Joint replacement surgery is one of the most common procedures prescribed for patients suffering from osteoarthritis. In about 10% of such replacements, revision surgery is required within a decade due to mechanical loosening and failure of the implant, where a lack of favorable interactions between the host bone tissue and implant prevents their bonding.
Now, in an attempt to cut down on the number of revisions needed, an MIT research group have developed an easily fabricated, conformal, osteophilic coating for orthopedic implants, which can promote true bonding, such that the implant is locked with the bone tissue resulting in the biological fixation of the implant. The coating contains two parts – a degradable osteoinductive module which releases bone morphogenetic protein, promoting differentiation of precursor mesenchymal stem cells into osteoblasts laying down new bone which preferentially adhere to the non-degradable osteoconductive module, containing hydroxyapatite, located below the degradable osteoinductive module.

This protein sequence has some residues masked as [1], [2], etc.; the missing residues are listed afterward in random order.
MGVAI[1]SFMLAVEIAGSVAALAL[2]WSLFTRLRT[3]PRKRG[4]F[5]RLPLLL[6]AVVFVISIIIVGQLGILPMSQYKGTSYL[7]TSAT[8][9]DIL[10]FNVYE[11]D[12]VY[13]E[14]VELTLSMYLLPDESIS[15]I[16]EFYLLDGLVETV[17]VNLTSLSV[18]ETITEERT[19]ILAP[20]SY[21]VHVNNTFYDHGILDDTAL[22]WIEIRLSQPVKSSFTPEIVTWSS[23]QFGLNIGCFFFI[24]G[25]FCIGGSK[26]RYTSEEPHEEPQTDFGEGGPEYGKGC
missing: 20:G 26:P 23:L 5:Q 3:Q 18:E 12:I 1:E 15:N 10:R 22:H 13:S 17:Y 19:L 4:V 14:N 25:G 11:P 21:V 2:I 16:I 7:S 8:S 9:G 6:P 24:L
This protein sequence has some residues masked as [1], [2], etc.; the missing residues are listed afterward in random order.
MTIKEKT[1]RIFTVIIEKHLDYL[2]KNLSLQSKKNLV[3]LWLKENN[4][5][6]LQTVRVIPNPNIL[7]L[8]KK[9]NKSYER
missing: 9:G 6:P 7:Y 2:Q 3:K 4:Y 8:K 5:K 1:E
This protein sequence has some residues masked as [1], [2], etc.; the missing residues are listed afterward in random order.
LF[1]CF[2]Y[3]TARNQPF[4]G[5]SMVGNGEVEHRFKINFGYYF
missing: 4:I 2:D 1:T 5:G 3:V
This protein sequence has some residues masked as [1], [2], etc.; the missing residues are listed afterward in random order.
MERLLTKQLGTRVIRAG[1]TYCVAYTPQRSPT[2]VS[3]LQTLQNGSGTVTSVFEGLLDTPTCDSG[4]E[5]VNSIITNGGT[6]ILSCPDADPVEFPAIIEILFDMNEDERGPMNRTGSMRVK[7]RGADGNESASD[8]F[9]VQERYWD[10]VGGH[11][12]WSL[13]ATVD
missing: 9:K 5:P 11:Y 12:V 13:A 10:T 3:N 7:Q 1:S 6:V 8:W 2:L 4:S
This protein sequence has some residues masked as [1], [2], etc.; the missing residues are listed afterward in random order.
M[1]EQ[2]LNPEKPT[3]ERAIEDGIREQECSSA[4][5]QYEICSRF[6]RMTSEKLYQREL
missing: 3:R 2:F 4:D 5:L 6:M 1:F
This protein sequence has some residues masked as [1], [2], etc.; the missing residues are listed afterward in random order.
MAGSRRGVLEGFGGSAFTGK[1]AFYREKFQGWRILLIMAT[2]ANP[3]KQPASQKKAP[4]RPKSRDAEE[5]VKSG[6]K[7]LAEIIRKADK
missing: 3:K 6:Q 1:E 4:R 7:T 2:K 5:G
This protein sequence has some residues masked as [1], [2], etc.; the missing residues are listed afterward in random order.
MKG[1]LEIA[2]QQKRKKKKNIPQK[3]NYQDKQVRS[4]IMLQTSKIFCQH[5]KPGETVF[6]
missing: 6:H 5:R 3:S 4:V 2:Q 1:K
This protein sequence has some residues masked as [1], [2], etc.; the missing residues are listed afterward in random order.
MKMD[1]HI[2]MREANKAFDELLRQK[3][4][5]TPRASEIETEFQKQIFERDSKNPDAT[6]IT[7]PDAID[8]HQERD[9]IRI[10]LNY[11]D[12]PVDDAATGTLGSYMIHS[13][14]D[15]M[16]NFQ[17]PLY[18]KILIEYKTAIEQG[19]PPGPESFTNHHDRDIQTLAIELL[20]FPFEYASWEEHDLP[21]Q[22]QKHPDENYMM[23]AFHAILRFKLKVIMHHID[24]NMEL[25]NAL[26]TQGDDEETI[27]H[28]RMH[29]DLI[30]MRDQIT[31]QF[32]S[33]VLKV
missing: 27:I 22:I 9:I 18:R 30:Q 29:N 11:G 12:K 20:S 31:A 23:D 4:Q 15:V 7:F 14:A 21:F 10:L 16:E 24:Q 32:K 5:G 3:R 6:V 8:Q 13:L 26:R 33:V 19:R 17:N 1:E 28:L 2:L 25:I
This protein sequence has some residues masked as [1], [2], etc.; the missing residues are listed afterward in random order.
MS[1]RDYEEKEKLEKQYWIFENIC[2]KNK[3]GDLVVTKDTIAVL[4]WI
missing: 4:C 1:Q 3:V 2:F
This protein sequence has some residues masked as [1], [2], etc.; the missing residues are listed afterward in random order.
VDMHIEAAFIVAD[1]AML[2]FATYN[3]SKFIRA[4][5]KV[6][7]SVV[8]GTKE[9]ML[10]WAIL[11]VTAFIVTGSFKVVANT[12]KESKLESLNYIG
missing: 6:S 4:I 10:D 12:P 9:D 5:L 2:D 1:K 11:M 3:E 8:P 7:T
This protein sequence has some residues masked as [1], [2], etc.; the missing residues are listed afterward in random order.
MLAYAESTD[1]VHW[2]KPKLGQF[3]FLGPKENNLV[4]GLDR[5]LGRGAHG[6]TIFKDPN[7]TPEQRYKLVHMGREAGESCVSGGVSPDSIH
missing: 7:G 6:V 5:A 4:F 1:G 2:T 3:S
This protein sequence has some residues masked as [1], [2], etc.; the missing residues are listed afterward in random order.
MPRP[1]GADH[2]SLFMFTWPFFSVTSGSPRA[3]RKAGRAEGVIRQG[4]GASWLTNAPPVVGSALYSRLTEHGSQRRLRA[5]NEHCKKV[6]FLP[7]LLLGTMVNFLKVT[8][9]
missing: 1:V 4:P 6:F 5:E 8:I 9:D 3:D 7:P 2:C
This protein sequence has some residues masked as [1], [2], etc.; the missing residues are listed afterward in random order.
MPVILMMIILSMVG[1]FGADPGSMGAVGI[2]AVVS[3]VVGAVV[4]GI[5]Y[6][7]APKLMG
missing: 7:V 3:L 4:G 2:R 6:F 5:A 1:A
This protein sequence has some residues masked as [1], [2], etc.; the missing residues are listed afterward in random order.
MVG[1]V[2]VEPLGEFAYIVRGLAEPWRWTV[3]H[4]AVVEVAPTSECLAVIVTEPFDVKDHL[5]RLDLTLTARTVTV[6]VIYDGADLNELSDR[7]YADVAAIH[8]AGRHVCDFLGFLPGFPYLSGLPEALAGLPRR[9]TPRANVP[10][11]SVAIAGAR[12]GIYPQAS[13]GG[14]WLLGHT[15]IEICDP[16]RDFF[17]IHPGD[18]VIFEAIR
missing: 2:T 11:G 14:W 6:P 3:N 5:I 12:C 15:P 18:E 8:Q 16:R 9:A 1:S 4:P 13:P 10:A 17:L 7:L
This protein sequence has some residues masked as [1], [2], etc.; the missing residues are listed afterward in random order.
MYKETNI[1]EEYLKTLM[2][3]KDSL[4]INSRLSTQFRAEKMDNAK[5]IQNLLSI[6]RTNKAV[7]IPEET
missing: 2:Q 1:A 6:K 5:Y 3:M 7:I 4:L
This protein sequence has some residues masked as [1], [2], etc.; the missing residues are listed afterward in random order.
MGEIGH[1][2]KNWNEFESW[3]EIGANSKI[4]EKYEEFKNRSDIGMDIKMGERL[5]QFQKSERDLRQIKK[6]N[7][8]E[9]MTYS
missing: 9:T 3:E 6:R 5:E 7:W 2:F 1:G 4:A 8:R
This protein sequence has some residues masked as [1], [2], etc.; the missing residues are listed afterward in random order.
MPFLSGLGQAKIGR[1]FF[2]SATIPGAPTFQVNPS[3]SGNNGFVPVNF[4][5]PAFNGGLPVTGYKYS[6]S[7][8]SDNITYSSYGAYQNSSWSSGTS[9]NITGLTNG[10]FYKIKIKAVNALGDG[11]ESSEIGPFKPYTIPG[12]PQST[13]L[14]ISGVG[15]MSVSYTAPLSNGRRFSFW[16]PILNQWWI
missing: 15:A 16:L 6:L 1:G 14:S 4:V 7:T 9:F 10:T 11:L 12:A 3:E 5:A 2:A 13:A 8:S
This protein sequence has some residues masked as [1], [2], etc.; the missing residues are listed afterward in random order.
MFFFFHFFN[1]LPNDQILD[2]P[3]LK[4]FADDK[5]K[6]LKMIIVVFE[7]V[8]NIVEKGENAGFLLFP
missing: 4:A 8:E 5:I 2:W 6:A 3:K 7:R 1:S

By having both these characteristics within the film, the researchers believe that it may be possible to accelerate the differentiation cascade in precursor stem cells translating into faster bone formation over shorter times on and around the implant substrate for true integration, with the goal of offering successful and lasting joint replacement, wound healing and repair.